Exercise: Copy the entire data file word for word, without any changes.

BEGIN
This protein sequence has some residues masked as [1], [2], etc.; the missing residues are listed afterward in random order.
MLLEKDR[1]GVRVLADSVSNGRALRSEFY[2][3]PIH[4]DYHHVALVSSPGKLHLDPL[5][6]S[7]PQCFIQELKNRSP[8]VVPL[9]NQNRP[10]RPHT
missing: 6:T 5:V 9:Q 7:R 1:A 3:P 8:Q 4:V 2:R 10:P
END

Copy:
This protein sequence has some residues masked as [1], [2], etc.; the missing residues are listed afterward in random order.
MLLEKDR[1]GVRVLADSVSNGRALRSEFY[2][3]PIH[4]DYHHVALVSSPGKLHLDPL[5][6]S[7]PQCFIQELKNRSP[8]VVPL[9]NQNRP[10]RPHT
missing: 6:T 5:V 9:Q 7:R 1:A 3:P 8:Q 4:V 2:R 10:P